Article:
It has been 21 years since the city of Detroit has gone through a summer without Red Wings hockey.
Most of those years, the Pistons were usually entrenched in a deep playoff run. The Lions were always in the news with their fabled high draft picks and the Tigers would be getting into the grind of their season.
For many, the Stanley Cup playoffs were becoming an annual tradition for families and fans alike to celebrate and watch.
Now there is panic and uncertainty for a franchise who dominated the hockey world for so long.
A slow start and multiple bouts with inconsistent play have landed the Red Wings on the outside of the playoffs desperately trying to find their way in.
While they are only two points from the eighth seed in the Western Conference, they've played like a team that is uninspired and don't have much hope of advancing even if they get in.
Needless to say, this isn't the Detroit Red Wings that we are used to.
A common question might be, could the Red Wings have avoided this situation from ever happening? The simple answer is yes. But much of the team's failures may lie in the decisions they made several years ago.
When Marian Hossa signed with the team in the 08-09 season at a modest $7.45 million, they were hoping to give him a long-term extension in the offseason. That season was one of the best in Marian's career, as piled on 40 goals and totaled 71 points in 74 games.
Johan Franzen was looking for a long-term deal as well. He was up and coming through the system, but had spent the last three years playing full-time minutes in the team's forward core. He also had a monstrous postseason stretch from 2008 to 2009 where he had 41 points in 39 games.
Kenny Holland made a long-term offer to Hossa that averaged less in annual salary than his previous deal. Meanwhile, Franzen was eager to work out a multi-year pact with the team. Both players were vital in the run to the 2009 Stanley Cup Final that year.
In the end, Franzen inked an 11-year deal with an average annual salary of $3.95 mllion. Hossa was offered a long-term deal in Detroit, but instead inked a 12-year, $63 million contract with the Blackhawks in the same offseason.
The Red Wings have struggled to find a pure goal scorer like Hossa since then, and Holland has little success trying to fill the need in free agency.
Perhaps they have found an answer with Damien Brunner, but his second-half scoring drought is an area of concern.
Finally, the Red Wings have found it difficult to add new players around Datsyuk and Zetterberg. They've picked up a few depth forwards over the past several years, but allowed star forwards like Jaromir Jagr and Jason Pominville become a vital part of another team.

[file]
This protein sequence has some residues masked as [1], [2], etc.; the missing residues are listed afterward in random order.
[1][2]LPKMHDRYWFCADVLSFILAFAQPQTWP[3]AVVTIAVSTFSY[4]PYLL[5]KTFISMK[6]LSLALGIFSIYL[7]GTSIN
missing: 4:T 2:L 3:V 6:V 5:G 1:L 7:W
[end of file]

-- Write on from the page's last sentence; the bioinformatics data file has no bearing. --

While each issue is not a sole factor for this setback, they can also be a reminder about how fortunate players and fans have been to see playoff hockey in Hockeytown.
Most NHL cities would only fathom to have any type of success like the Red Wings. It's become a tradition in Hockeytown from late April to (in most cases) mid June. Seeing a spring that is devoid of hockey would be hard to take in the motor city.
Luckily, they are in a position to prosper again next season. Many of the team's key players (16-of-23 active players) are under the age of 30. This includes Jimmy Howard, Darren Helm, Valtteri Filppula, Damien Brunner and others.
Another benefit is that the prospect system has now become a reputable source of talent. Gustav Nyquist is producing at a strong level and will carry more responsibility next season. Tomas Tatar, Joakim Andersson and Calle Jarnkrok will all be fighting for NHL roster spots in 2013-14.
Martin Frk, Tomas Jurco and Teemu Pulkkinen are a few years away from playing in the NHL, but will all step into primary scoring roles.
The Red Wings have also stockpiled talent on defense. They have Ryan Sproul, who will play for Grand Rapids next season, and Xavier Ouellet could jump ship to professional hockey after this year. Look for an entry-level deal done this summer with Nick Jensen and Mattias Backman.
Don't forget about Petr Mrazek, Jake Paterson and Jared Coreau in net.
Grand Rapids' future looks extremely bright. The pipeline for Detroit is about to gush with premium young talent that is only a few years away.
Combine that with the NHL Draft and a newly implemented lottery system, and the Wings' transition to the East will be a smooth sail.
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